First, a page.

Rep. Sawyer, Rep. Condotta, and friends, are back with a new bill in the current legislative session that would erect signs for problem and pathological gamblers providing a toll-free hotline number to get help.
After all, they admit, “because the state promotes and regulates gambling, the state has a responsibility to continue to provide resources” for gambling addicts.
Like a phone number.
Wherever lottery tickets are sold; wherever horses race by; wherever casinos offer all manner of means by which to separate you from your money, those signs – if HB2332 passes – will be posted.
Oh, and also reflective of lawmaker’s compassionate twinge of conscience, given “the legislature finds that problem and pathological gambling continues to negatively impact individuals and families in this state” (imagine that), HB2332 would, in addition to the ‘get-help hotline signs’, also provide forms that addicts can complete that voluntarily self-exclude them from being allowed to bet anymore.
Wanna bet that’ll work? A baccarat addict will take a bureaucrat’s advice and ban himself from further bets?
And how does the legislature measure the effectiveness of such legislation?
“Previous and ongoing efforts to prevent and assist people in treating problem and pathological gambling have proven beneficial such as” (here it comes) “increasing public awareness, funding treatment services for individuals, and requiring informational signs in gambling establishments.”
The last time, at least in Lakewood, that funding was made available to treat gambling addicts, the Lakewood Police Department used the money – designated for therapy – to purchase sea doos.
But hope springs eternal, and Sawyer, Condotta and friends have only the best interests of the public in mind whether it’s gambling or marijuana.
Or do they?
Turns out the Sawyer- and Condotta-authored HB2336, as reported here in this publication recently, may not in fact be the representative-friendly, people’s voice considered first-and-last, altruistic legislation as judged initially.
Upon further investigation, turns out HB2336 – the bill that would give the right of petition to the people to oust marijuana from any jurisdiction state-wide – has some strings attached.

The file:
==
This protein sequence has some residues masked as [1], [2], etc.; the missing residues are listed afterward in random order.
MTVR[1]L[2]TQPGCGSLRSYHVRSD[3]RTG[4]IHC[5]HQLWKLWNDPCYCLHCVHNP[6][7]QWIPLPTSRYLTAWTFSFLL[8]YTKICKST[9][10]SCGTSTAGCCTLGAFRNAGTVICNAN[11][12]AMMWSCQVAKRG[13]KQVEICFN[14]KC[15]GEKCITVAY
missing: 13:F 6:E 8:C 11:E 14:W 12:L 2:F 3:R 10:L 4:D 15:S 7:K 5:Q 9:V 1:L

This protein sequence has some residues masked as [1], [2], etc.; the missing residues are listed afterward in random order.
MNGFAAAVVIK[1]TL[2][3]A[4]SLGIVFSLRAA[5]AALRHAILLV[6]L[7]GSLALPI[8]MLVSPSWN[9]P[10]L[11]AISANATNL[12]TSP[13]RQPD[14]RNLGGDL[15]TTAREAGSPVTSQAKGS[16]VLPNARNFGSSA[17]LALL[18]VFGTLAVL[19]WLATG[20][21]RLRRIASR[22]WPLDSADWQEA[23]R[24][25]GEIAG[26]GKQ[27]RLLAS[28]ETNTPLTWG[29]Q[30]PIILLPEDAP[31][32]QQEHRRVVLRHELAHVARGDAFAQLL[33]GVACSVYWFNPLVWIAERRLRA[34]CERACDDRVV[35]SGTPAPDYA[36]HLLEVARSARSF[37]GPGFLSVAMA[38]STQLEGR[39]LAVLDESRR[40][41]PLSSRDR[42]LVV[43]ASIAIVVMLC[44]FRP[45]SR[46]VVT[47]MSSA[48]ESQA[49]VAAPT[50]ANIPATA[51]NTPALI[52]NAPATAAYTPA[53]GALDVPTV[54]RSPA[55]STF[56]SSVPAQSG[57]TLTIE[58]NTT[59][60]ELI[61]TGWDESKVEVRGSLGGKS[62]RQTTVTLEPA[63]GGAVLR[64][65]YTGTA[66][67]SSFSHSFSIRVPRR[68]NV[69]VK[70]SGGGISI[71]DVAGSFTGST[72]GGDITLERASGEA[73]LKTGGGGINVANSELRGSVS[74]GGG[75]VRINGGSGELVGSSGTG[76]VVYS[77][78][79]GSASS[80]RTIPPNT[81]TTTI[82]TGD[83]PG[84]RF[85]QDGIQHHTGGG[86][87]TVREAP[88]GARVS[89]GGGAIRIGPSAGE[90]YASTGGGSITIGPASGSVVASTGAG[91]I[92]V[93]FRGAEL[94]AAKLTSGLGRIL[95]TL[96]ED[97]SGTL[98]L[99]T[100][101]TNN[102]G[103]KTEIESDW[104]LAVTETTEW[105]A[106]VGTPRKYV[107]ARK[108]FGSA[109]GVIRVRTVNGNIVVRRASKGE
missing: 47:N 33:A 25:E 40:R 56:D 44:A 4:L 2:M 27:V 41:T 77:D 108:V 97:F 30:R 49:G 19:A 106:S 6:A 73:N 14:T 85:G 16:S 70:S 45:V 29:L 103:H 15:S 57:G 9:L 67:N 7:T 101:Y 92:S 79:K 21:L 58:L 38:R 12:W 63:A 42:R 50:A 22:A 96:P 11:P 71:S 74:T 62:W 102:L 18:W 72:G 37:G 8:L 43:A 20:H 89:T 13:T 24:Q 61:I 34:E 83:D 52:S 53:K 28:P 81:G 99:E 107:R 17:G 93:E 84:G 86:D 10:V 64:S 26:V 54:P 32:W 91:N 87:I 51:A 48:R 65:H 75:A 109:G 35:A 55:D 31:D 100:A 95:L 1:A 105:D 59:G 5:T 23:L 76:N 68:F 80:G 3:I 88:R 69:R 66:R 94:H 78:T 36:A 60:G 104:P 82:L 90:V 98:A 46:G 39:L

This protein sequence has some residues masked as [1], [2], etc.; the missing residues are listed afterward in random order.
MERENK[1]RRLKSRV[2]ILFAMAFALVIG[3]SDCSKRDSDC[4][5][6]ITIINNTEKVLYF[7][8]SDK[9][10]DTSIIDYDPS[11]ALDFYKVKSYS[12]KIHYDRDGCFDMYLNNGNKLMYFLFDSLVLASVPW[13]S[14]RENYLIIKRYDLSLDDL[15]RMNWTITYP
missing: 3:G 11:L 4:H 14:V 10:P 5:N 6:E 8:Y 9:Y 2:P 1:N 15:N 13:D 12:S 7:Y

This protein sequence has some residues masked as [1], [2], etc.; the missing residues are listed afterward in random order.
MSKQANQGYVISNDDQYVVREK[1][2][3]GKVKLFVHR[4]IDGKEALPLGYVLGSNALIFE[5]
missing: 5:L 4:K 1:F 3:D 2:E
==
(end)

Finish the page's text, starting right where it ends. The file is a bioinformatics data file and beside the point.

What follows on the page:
Making it nearly impossible to ban such businesses, HB2336 (a) takes away city council authority to pass a ban by ordinance and substitutes a requirement that a ban can only happen by a city placing a referendum on the ballot in a general election, and that only in an even numbered year which gives the marijuana industry the maximum amount of time to wrap their tentacles around the populace; entrenching their fortifications; and otherwise preparing for an assault not likely to come.
‘No assault likely to come’ because even if an even-numbered year petition drive were mounted, the citizen-initiated initiative process (option b) would require 30 percent of registered voters to sign the petition which, in Lakewood, approaches 10,000 people – more than usually even vote in most city elections.
All to say, Lakewood’s dependence upon the legislature – at least with regards gambling or marijuana – to provide help, real help, to those addicted to either evil, amounts to little more than signs and more signs; and signature-drive thresholds set so high only the greed of a money-grasping, people-addicting state government could love.
Meanwhile, here in the trenches of Lakewood, where hand-to-hand warfare is being waged (as in comments like paint-filled balloons launched from computers throughout the city) between those for and against pot setting up shop, there is a deadline of February 5 at 5 P.M. for the Planning Commission to receive written comments for inclusion in the public record.
The Planning Commission, whose members are listed here, ostensibly want to hear from you. The Planning Commission is due to make a recommendation concerning marijuana to the City Council whose members in turn are likely to decide in the next 30 days whether to allow marijuana retail or ban it, Rep. Sawyer and Condotta’s HB2336 notwithstanding.
You can continue of course lambasting the opposition here in response to this article but if you want to officially be on record you can send what you have to say to the Planning Commission by way of Assistant City Manager, and Director of Community Development, Dave Bugher at email@example.com.
Deadline February 5, 5 P.M.